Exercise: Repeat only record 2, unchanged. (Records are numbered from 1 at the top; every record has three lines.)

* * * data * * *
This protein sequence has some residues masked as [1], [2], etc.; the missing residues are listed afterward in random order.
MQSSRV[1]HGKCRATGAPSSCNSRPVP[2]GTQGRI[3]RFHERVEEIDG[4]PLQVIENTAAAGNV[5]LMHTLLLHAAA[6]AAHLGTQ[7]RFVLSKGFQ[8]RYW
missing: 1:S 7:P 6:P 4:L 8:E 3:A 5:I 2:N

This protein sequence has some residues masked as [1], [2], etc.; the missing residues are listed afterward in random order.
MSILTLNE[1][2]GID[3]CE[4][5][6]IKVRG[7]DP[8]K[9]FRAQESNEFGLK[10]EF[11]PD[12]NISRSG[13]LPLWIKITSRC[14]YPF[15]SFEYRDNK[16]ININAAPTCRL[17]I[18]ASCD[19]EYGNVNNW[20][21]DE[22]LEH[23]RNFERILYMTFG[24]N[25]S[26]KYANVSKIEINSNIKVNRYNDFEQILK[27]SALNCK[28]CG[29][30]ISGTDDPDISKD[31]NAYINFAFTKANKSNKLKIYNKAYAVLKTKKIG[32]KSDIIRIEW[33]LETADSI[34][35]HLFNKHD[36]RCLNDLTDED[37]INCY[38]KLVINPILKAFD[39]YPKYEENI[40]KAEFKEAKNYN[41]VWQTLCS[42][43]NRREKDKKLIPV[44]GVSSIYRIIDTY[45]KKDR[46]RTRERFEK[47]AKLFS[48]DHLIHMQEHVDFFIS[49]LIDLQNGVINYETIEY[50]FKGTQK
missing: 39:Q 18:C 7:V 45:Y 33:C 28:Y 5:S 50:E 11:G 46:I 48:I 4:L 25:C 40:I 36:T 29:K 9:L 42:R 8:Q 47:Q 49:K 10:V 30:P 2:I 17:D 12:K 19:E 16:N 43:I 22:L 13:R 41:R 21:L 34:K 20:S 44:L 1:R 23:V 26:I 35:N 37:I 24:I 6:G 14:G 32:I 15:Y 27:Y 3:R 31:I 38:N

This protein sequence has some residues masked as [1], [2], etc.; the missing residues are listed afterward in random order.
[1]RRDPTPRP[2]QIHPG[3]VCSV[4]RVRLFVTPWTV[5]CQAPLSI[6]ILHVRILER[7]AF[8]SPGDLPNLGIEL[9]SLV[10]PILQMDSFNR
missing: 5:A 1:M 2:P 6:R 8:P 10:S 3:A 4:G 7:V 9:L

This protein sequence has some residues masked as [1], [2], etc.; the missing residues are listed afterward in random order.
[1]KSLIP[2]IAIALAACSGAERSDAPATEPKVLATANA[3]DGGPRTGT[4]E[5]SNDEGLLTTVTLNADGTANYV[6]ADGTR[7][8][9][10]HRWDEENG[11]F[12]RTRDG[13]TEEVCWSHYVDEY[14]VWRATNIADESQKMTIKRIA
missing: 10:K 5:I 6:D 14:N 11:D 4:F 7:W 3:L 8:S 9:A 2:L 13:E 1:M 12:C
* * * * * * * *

This protein sequence has some residues masked as [1], [2], etc.; the missing residues are listed afterward in random order.
MSILTLNE[1][2]GID[3]CE[4][5][6]IKVRG[7]DP[8]K[9]FRAQESNEFGLK[10]EF[11]PD[12]NISRSG[13]LPLWIKITSRC[14]YPF[15]SFEYRDNK[16]ININAAPTCRL[17]I[18]ASCD[19]EYGNVNNW[20][21]DE[22]LEH[23]RNFERILYMTFG[24]N[25]S[26]KYANVSKIEINSNIKVNRYNDFEQILK[27]SALNCK[28]CG[29][30]ISGTDDPDISKD[31]NAYINFAFTKANKSNKLKIYNKAYAVLKTKKIG[32]KSDIIRIEW[33]LETADSI[34][35]HLFNKHD[36]RCLNDLTDED[37]INCY[38]KLVINPILKAFD[39]YPKYEENI[40]KAEFKEAKNYN[41]VWQTLCS[42][43]NRREKDKKLIPV[44]GVSSIYRIIDTY[45]KKDR[46]RTRERFEK[47]AKLFS[48]DHLIHMQEHVDFFIS[49]LIDLQNGVINYETIEY[50]FKGTQK
missing: 39:Q 18:C 7:V 45:Y 33:C 28:Y 5:S 50:E 11:G 46:I 48:I 4:L 25:C 40:I 36:T 29:K 9:L 42:R 8:Q 47:Q 49:K 10:V 30:P 2:I 17:D 12:K 19:E 16:N 43:I 22:L 13:R 41:R 21:L 34:K 20:S 44:L 1:R 23:V 26:I 35:N 37:I 24:I 6:G 14:G 32:I 15:Y 27:Y 3:R 31:I 38:N